Becki is right, students are more forgiving if you care. They'll sense it without you saying it. We've all been students, and we've all known which teachers have cared or not. I strongly recommend learning all students' names in the first class - it always has a positive effect.
Students may be equally nervous: they'll have a new teacher, and may lack confidence in their own English ability. More so if the students don't know each other. Always incorporate SvS interaction.
Channel your nervousness into paying attention to & assessing your students, reducing their nervousness, & increasing their confidence. Let your own feelings take a backseat to theirs, & focus on your students. Teaching is helping students grow - which helps teachers grow.
The teacher "explaining" things should likely be used sparingly: let students try to explain as much as possible. For me, teaching is asking questions & having students think, work, & arrive at answers. The 2 questions I ask most: "What do you think?", followed by "Why do you think that (or X)?" Like the kid always asking why. But I also teach kids; too many questions to adults may appear condescending.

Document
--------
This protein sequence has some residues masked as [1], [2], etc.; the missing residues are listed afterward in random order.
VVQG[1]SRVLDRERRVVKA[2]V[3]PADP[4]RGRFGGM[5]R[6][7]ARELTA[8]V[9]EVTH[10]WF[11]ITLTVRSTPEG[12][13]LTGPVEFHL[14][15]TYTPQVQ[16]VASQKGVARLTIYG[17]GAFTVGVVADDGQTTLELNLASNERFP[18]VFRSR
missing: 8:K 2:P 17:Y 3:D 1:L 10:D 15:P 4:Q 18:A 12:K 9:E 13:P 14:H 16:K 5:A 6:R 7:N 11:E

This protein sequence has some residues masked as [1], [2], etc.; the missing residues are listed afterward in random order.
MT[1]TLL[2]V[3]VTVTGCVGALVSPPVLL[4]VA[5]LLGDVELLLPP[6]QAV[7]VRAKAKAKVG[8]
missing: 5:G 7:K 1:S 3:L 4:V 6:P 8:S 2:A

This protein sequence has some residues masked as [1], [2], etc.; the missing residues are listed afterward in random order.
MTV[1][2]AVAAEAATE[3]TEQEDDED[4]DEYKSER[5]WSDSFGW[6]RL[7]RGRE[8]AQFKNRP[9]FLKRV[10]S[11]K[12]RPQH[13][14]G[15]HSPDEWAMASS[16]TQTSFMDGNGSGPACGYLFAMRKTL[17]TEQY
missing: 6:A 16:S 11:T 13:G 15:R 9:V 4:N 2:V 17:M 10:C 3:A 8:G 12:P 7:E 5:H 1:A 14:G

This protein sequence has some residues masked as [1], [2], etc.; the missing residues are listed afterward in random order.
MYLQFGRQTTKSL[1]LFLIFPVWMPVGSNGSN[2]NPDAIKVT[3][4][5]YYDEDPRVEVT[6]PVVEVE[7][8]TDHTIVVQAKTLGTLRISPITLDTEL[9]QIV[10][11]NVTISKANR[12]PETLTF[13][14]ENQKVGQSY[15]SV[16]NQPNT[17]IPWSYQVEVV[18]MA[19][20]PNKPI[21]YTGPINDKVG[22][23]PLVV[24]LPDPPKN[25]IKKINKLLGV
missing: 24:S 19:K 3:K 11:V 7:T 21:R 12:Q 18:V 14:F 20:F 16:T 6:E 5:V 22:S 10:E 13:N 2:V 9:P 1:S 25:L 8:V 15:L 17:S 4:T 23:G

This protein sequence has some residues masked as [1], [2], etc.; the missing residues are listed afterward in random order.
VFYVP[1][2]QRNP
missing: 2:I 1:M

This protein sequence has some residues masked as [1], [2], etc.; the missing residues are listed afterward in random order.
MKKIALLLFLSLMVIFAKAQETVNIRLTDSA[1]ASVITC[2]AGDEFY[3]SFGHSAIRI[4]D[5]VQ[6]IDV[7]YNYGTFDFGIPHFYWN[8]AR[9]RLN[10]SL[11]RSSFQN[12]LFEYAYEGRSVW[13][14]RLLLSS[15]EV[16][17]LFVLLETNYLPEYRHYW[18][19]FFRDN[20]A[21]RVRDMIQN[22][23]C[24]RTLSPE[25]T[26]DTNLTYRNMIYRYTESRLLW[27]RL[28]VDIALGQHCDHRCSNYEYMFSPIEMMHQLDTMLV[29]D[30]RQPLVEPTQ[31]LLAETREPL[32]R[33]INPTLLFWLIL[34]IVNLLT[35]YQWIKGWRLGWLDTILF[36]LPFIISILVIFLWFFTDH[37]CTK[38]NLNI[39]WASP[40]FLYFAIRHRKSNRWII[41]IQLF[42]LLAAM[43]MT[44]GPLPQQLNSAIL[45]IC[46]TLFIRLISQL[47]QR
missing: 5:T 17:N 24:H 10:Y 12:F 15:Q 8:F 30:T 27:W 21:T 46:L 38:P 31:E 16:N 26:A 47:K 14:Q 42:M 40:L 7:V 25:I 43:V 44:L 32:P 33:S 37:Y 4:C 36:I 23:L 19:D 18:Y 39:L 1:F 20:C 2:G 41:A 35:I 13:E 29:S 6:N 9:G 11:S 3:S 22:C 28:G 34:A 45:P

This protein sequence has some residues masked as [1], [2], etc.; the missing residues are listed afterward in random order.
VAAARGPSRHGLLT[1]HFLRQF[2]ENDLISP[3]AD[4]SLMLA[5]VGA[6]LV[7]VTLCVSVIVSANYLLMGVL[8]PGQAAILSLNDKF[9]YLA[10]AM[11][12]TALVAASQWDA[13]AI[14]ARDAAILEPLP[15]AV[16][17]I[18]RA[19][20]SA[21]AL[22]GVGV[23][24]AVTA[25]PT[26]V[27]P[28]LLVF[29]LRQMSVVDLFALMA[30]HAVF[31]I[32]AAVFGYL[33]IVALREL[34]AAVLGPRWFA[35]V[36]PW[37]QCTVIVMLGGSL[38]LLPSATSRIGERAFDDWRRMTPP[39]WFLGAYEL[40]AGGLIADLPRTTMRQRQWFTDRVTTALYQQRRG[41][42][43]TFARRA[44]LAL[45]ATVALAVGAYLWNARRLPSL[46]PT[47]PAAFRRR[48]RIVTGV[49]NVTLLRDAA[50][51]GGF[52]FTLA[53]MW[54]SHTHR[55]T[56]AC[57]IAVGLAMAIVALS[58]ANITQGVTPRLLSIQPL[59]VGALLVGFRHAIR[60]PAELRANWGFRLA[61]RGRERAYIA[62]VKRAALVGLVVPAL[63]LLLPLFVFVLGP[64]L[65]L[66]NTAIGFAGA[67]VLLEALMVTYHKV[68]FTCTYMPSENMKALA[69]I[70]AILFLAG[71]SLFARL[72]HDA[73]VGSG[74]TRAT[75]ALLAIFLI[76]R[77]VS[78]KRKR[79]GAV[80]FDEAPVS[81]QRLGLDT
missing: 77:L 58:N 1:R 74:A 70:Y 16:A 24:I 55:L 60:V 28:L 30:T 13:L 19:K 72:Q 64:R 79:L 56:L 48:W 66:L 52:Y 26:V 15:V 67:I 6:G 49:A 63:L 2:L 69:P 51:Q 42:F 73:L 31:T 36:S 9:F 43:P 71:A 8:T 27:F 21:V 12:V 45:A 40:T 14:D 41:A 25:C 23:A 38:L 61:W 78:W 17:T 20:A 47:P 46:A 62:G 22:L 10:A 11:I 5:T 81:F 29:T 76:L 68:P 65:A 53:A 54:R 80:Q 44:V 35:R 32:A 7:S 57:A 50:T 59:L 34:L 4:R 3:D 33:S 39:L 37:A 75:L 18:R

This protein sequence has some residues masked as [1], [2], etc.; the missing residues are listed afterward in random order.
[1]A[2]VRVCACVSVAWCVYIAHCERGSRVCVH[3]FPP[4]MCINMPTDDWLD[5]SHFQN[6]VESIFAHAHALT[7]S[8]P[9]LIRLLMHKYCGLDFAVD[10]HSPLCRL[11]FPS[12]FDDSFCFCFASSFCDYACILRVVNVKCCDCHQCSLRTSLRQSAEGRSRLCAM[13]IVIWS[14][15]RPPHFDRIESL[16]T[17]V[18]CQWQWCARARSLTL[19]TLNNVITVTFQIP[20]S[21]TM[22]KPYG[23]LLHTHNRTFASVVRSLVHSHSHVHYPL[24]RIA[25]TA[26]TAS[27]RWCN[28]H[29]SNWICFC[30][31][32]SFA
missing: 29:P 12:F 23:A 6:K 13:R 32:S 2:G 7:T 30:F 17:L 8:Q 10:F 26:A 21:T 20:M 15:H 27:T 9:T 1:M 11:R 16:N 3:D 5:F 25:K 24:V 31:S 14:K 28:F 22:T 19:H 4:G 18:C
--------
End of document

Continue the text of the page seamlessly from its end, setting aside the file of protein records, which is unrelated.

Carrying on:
As for "instructing", perhaps start with simpler activities, tasks, concepts, & lessons. This simplifies & reduces instructions, increasing student practice time. Gradually complicate in stages (not all at once), if needed. Baby steps.
Personally, I prefer repeatable tasks that also develop non-language skills. For example, when I say, "Tell me a fictional story," they improvise one. Of course, you first have to instruct them how to do that, but in later classes, no further instruction is necessary - only the command. For me, innovation is at the heart of teaching, and TEFL isn't just about TEFL.